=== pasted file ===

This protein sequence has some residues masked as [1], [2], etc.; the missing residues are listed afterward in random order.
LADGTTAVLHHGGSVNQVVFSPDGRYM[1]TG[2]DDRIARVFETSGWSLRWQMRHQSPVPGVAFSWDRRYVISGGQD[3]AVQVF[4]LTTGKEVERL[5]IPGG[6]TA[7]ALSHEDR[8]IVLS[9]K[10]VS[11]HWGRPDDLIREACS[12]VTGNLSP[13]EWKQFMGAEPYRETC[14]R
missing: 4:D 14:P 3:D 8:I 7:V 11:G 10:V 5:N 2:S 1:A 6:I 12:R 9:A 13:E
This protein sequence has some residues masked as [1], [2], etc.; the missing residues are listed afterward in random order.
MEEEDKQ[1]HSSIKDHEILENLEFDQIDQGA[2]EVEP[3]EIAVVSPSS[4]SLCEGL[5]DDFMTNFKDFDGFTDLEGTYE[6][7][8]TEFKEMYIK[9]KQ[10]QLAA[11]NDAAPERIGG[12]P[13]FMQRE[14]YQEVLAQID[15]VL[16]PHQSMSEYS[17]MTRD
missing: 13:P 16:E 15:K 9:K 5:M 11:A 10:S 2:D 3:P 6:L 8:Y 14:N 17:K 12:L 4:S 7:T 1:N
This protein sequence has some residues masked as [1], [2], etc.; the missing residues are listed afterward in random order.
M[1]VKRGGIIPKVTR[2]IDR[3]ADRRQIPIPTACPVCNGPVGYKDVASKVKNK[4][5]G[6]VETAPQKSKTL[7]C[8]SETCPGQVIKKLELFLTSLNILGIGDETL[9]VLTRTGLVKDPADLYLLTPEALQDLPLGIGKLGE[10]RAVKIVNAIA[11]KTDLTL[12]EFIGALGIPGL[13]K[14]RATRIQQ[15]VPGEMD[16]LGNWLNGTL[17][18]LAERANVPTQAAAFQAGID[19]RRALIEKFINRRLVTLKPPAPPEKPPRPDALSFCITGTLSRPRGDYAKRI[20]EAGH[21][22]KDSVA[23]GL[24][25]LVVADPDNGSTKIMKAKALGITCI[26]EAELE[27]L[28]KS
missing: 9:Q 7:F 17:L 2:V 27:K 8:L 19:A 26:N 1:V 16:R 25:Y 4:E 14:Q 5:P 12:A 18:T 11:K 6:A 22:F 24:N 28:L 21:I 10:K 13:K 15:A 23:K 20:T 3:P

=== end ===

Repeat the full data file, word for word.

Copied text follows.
This protein sequence has some residues masked as [1], [2], etc.; the missing residues are listed afterward in random order.
LADGTTAVLHHGGSVNQVVFSPDGRYM[1]TG[2]DDRIARVFETSGWSLRWQMRHQSPVPGVAFSWDRRYVISGGQD[3]AVQVF[4]LTTGKEVERL[5]IPGG[6]TA[7]ALSHEDR[8]IVLS[9]K[10]VS[11]HWGRPDDLIREACS[12]VTGNLSP[13]EWKQFMGAEPYRETC[14]R
missing: 4:D 14:P 3:D 8:I 7:V 11:G 10:V 5:N 2:S 1:A 6:I 12:R 9:A 13:E
This protein sequence has some residues masked as [1], [2], etc.; the missing residues are listed afterward in random order.
MEEEDKQ[1]HSSIKDHEILENLEFDQIDQGA[2]EVEP[3]EIAVVSPSS[4]SLCEGL[5]DDFMTNFKDFDGFTDLEGTYE[6][7][8]TEFKEMYIK[9]KQ[10]QLAA[11]NDAAPERIGG[12]P[13]FMQRE[14]YQEVLAQID[15]VL[16]PHQSMSEYS[17]MTRD
missing: 13:P 16:E 15:K 9:K 5:M 11:A 10:S 2:D 3:P 6:L 8:Y 14:N 17:K 12:L 4:S 7:T 1:N
This protein sequence has some residues masked as [1], [2], etc.; the missing residues are listed afterward in random order.
M[1]VKRGGIIPKVTR[2]IDR[3]ADRRQIPIPTACPVCNGPVGYKDVASKVKNK[4][5]G[6]VETAPQKSKTL[7]C[8]SETCPGQVIKKLELFLTSLNILGIGDETL[9]VLTRTGLVKDPADLYLLTPEALQDLPLGIGKLGE[10]RAVKIVNAIA[11]KTDLTL[12]EFIGALGIPGL[13]K[14]RATRIQQ[15]VPGEMD[16]LGNWLNGTL[17][18]LAERANVPTQAAAFQAGID[19]RRALIEKFINRRLVTLKPPAPPEKPPRPDALSFCITGTLSRPRGDYAKRI[20]EAGH[21][22]KDSVA[23]GL[24][25]LVVADPDNGSTKIMKAKALGITCI[26]EAELE[27]L[28]KS
missing: 9:Q 7:F 17:L 2:V 27:K 8:L 19:A 26:N 1:V 16:R 25:Y 4:E 14:Q 5:P 12:A 18:T 11:K 6:A 22:F 24:N 28:L 21:I 10:K 13:K 15:A 23:K 20:T 3:P